The results are in, and it was a warm meteorological winter (Dec.,Jan.,Feb.) here in Maine. In fact, it was the 2nd warmest on record at the Portland Jetport. A few February photos from my backyard tell the story. Daffodils poking through, and maple sugaring were many weeks early in southern Maine.
December was the warmest on record thanks to 26 straight days of above normal temperatures. Santa needed the wheels for the sleigh this year with highs making it into the low 60s on Christmas. The first snowfall of the season arrived just a few days later on the 29th. The biggest snowfall of the season was a wimpy about 16″ less than last year’s blizzard measuring only 8.8″ on February 5th. February 2015 was the coldest in human record in the Portland area and those records go back to the 1800s. February 2016 was the 9th warmest on record at the Portland Jetport and that was in spite of 4 consecutive days of subzero lows. Records there go back to the early 1940s. Here’s a list of the warmest meteorological winter’s on record.
- 31.3° 2001-2002
- 31.2° 2015-2016 (Strong El Nino Year)
- 30.3° 2011-2012
- 29.3° 1997-1998 (Strong El Nino Year)
- 29.0° 1990-1991
- 28.9° 1996-1997
- 28.7° 1952-1953
- 28.5° 2012-2013
- 28.4° 2009-2010
- 28.0° 2005-2006
The data was similar for northern and eastern parts of the state. It was the warmest winter on record at Caribou with an average temperature of 21.3° which is 7.3° above normal. Bangor recorded the 4th warmest winter on record with an average temperature of 27.2 degrees above average.
One statistic from winter you might find surprising is in the category of snowfall. Portland received 41.5″ of snow which is only 3.5″ less than normal. Normal snowfall between December 1st and the end of February is 44.0″
So what’s happening, and where to we go from here headed into spring? While the temperature results were pretty extreme, it was not a surprise the winter was a warm one . The most likely reason can be simply explained by looking at the water temperature off of Peru. 2015/16 was a stong El Nino year. El Nino is an abnormal warming of the Eastern Pacific ocean which enhances and changes the configuration of the sub tropical Jetstream.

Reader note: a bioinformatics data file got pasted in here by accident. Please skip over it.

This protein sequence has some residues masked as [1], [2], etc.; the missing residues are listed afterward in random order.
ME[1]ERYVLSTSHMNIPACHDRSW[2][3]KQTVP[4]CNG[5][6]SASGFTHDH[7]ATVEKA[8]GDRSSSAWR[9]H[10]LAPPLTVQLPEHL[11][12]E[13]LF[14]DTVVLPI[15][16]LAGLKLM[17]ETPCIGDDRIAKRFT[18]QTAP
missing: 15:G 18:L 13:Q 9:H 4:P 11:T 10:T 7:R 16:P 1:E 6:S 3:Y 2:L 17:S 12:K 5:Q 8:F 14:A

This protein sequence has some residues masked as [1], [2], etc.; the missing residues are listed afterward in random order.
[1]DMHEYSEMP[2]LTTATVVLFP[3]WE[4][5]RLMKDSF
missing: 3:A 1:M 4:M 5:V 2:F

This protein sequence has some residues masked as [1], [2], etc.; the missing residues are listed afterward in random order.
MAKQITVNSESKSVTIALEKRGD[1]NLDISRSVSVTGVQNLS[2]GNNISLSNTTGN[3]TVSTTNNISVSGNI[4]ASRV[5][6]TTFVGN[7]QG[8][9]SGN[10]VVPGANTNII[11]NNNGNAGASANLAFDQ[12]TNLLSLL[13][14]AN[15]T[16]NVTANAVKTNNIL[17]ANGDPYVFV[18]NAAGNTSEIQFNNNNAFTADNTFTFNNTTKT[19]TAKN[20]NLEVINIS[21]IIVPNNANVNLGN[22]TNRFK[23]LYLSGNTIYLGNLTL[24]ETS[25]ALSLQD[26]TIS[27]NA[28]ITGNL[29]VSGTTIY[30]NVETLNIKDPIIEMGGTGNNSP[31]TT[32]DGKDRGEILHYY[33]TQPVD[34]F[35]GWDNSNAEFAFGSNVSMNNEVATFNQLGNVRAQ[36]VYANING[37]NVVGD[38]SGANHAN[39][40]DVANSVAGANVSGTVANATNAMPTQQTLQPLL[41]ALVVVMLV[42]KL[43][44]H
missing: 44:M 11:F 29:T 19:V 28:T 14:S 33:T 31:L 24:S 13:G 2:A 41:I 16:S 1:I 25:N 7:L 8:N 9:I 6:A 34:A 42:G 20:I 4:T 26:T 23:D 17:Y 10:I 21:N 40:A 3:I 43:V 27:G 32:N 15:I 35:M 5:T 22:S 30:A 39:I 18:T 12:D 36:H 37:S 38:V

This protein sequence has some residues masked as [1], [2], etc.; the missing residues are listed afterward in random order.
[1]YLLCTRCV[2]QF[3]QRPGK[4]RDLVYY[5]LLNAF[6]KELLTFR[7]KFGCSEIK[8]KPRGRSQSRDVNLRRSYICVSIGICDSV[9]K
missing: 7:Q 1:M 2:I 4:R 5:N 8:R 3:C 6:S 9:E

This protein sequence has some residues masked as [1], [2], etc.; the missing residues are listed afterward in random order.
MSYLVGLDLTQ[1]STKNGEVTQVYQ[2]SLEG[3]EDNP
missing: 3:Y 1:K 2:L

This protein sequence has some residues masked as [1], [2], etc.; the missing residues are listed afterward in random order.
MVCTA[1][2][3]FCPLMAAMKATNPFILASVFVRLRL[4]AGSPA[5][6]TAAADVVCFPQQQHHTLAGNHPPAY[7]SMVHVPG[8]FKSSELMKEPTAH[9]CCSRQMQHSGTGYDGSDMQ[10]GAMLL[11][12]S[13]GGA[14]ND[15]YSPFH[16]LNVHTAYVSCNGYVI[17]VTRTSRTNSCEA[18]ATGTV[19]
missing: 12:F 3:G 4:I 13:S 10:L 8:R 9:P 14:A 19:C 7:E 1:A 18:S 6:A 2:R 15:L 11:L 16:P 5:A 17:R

You can read more about what it is, and is not in a previous post here.
For a look back at what went into the winter forecast, check out this blog post from back in September click here. So lets try to apply those same principals to the spring and summer forecast and see what lies ahead.
Here’s my forecast for March, April, and May.
A La Nina is an abnormal warming of the eastern pacific ocean. Its effects here in northern New England are you usually less than its brother El Nino. There a few things we can prepare for though. First with a weaker subtropical jetstream typically provides a much more active Tropical Atlantic season should be expected. Also, based on past La Nina’s and neutral seasons, temperatures are typically slightly warmer than El Nino seasons in southern Maine
It’s worth noting average summer temperature in Portland is 66 degrees for the period described above June through August. I’m getting a little ahead of myself though as the intention of this post is to outline this upcoming meteorological spring. Lets first look at the the previous super El Nino winter back in 1997/98. It might not surprise you after a warmer than normal winter with less snow than average the spring was warm too.
March Recorded Average Temperature 36.7° (3.2° warmer than normal)
April Recorded Average Temperature 45.8° ( 1.8° warmer than normal)
May Recorded Average Temperature 56.8° ( 2.9° warmer than normal)
Based on that analog year, this upcoming spring should be a warm one as well. Most modeling seems to agree with that assumption.
The European Model Control suggests two 10 day periods (prior to March 18th and April 1st) will be warm relative to normal in the east.
It’s definitely worth noting in both of these examples the first half of March will be warmest relative to normal (next week).
So based on all this data, confidence is high for a warmer than normal March. How about the rest of meteorological spring through the month of May. Modeling is looking warm on average. Here’s the Japanese Model JAMSTEC warm relative to normal.
NOAA’s forecast for the same time frame March, April, May which looks almost identical.
NOAA, very similar through the end of the May.
Warm and a little bit dry is the overall consensus here in the northeast. From an early maple sugaring season, to an early bloom of lilacs, spring should spring early this year. While I want to ski more into early April, using free time tuning my lawn mower will probably be time better spent.
Did you enjoy this most recent winter? What are you most looking forward to this spring and summer? I’d love to hear from you on social media. You can connect with me here. Thanks for reading.